Croatian History Museum Sword, 11thC
One handed sword dated to first half of 11th century.
This sword is based on original sword from Croatian History Museum in Zagreb.
That sword has special - but not rare - parameters. Original one is only around 900g, without handle and some looses caused by corrossion. My sword is also very light with new grip (1040g) and this length (1030mm) as for one-handed weapon. However this one original represents a large group of swords from his period (between 950 and 1050). It has also short grip (circa 85mm), which originally is even a bit shorter than my version (90mm).
Blade is wide, long (as some longsword have) and narrowing just a little - but also is not exactly straight on the most of its lenght. It has slightly curved edges - as most of this type examples also have. That is an important feature too.
The crossguard is thin and long (232mm), as some other of his group (for example sword found in Cedynia, Poland - very similar to that one with all parameters).
Also the pommel is very small, especially comparing with long crossguard and huge blade. That makes a point of balance placed more forward, despite the blade weight and thickness (from 4,5mm to 1,5mm). However, considering total weight of this sword, it feels very comfortable and makes handling convenient.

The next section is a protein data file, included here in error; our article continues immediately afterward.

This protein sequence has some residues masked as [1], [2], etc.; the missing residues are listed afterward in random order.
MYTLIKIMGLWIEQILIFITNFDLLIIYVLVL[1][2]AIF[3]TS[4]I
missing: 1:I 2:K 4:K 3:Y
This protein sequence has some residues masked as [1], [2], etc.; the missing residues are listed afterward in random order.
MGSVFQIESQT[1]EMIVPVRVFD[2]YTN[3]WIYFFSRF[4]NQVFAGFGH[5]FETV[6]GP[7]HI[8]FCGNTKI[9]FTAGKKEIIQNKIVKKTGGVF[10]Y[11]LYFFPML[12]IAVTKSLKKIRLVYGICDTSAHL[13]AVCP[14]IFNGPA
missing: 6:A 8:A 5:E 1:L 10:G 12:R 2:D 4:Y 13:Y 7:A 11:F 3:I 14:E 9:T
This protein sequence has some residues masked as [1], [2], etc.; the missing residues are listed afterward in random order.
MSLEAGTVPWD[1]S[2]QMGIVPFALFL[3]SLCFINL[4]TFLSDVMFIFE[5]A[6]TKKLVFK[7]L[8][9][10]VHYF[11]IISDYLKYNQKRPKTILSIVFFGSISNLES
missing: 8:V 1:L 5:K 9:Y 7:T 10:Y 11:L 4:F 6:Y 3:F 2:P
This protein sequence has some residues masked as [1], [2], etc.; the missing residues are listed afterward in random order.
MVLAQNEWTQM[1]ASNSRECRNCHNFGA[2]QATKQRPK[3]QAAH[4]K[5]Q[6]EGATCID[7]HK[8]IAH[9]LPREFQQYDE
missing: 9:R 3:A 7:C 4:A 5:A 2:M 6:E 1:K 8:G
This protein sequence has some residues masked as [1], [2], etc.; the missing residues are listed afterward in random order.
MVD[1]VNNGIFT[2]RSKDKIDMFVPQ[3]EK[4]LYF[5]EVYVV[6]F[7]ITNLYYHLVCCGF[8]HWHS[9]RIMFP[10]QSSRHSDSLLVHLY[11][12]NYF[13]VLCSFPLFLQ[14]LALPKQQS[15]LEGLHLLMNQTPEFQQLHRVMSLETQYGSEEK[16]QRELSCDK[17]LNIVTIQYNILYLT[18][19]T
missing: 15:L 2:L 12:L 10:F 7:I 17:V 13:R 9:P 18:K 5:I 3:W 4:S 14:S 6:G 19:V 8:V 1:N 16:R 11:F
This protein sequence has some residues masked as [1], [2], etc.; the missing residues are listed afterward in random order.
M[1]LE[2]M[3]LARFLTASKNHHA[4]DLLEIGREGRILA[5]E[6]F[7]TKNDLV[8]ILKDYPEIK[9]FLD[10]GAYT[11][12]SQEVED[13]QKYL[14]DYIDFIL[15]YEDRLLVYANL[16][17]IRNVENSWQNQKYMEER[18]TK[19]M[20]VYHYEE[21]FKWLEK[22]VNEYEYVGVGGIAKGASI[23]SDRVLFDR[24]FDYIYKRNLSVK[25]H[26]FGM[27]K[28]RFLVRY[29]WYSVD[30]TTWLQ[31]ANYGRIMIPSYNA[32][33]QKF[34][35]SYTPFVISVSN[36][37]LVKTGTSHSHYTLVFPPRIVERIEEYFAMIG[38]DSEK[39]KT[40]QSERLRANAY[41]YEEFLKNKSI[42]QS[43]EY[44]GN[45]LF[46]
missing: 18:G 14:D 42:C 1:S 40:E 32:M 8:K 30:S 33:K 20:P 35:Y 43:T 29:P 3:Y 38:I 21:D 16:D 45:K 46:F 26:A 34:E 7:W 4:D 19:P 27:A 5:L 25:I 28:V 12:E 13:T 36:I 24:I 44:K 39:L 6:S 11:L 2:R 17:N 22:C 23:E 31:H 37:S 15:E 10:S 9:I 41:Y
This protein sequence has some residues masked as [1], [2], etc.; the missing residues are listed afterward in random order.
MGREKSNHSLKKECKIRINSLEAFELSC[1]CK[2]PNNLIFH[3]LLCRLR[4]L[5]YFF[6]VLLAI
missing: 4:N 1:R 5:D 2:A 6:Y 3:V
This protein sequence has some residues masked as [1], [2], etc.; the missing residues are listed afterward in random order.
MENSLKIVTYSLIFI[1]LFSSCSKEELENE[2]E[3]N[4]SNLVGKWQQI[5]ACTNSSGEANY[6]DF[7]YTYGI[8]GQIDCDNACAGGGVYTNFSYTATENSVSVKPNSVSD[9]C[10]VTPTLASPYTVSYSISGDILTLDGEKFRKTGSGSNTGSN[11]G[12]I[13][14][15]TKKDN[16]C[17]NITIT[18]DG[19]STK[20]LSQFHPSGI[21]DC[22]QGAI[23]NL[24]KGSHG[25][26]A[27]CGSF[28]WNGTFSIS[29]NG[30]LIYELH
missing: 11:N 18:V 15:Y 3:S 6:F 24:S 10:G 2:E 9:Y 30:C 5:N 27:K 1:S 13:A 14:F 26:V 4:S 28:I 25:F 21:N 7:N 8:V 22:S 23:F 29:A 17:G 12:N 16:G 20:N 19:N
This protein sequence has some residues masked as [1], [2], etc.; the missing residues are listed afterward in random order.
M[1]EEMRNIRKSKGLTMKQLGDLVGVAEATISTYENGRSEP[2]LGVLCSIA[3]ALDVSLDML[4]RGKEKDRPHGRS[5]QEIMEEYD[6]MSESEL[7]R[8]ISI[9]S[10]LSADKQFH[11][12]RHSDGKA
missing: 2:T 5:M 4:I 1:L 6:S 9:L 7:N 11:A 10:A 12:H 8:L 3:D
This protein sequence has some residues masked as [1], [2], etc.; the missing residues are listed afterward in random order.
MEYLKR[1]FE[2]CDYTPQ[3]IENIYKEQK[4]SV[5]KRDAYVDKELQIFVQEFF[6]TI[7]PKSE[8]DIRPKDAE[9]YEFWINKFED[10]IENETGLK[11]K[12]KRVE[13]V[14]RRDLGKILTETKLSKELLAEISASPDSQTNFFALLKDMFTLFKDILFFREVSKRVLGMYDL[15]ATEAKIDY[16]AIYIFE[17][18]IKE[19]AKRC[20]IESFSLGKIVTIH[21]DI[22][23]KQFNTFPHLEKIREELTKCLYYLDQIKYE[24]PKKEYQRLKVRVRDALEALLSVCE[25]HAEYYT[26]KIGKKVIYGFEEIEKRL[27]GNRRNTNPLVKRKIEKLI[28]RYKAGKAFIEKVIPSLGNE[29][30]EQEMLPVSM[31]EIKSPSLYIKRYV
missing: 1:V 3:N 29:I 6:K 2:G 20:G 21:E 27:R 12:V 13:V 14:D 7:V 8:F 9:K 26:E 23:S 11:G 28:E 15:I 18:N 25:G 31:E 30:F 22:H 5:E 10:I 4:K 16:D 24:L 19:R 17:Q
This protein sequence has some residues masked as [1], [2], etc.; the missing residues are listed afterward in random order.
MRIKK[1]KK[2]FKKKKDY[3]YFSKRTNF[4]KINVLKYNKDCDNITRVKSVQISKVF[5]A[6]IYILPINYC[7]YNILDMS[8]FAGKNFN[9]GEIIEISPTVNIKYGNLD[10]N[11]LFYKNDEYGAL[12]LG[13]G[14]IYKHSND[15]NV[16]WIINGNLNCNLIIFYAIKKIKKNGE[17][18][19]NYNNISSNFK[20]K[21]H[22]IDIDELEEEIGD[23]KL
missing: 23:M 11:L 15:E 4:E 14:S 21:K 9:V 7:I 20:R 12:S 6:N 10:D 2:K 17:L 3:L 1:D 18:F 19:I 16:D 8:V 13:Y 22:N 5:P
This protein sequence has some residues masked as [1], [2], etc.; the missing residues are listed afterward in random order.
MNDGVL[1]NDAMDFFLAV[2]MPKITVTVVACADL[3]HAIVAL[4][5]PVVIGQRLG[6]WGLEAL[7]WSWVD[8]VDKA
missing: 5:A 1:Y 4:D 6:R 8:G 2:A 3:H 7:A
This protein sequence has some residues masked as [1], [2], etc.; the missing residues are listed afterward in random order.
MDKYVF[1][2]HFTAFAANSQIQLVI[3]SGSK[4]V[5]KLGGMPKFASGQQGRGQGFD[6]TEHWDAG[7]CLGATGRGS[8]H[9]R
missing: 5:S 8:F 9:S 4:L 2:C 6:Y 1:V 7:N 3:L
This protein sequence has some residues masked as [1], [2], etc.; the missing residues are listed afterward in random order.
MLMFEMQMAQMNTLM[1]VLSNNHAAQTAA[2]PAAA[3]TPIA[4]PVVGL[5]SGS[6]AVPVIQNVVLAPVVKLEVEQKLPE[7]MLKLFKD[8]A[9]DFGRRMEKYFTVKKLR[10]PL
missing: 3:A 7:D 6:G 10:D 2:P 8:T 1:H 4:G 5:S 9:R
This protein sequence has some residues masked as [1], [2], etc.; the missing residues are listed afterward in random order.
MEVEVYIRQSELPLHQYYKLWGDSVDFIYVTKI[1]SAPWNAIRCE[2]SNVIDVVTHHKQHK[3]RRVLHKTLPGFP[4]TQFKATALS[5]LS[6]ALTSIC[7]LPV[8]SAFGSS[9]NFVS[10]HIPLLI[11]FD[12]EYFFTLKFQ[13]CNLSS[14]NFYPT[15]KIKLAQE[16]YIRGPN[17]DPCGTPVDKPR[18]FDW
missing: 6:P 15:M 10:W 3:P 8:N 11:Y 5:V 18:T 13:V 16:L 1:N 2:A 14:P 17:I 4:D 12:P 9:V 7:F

Conclusions and thoughts
Considering this sword design, proportions and measurements this sword would be best for horseman / cavalry, but using it on the ground will be also effective because of its long range and weight. I don`t think this type of sword was designed for all of the nuances of sophisticated fencing techniques (in our modern sense), but rather for quick attack and wide cutting with special techniques against light-armoured enemies (leather, chainmail, etc). Long crossguard and pommel can be used as a secondary weapons for close-distance combat. We should also notice that this type of swords was always used always with large shield and this can tell as more about 11th century tactic on the battlefield.
Original sword has inscriptions / marks on the blade but they are not clear and vestigial today. That means they can not be recreated correctly.
Scabbard & belt
According to historical sources I choosed style of belting depicted many times in 11th/12th century art. For the scabbard decorations I used some of Norman Romanesque Art motifs and Crusader-style crosses (five crosses may reflects also 'Jerusalem Cross' and means: five wounds of Christ or five kingdoms in Holy Land)
total length 1030mm
bladse length 893mm
blade width 51mm
blade thickness from 4,5mm to 1,5mm
pommel 65 34 26mm
balance ca. 190mm
weight ca. 1040g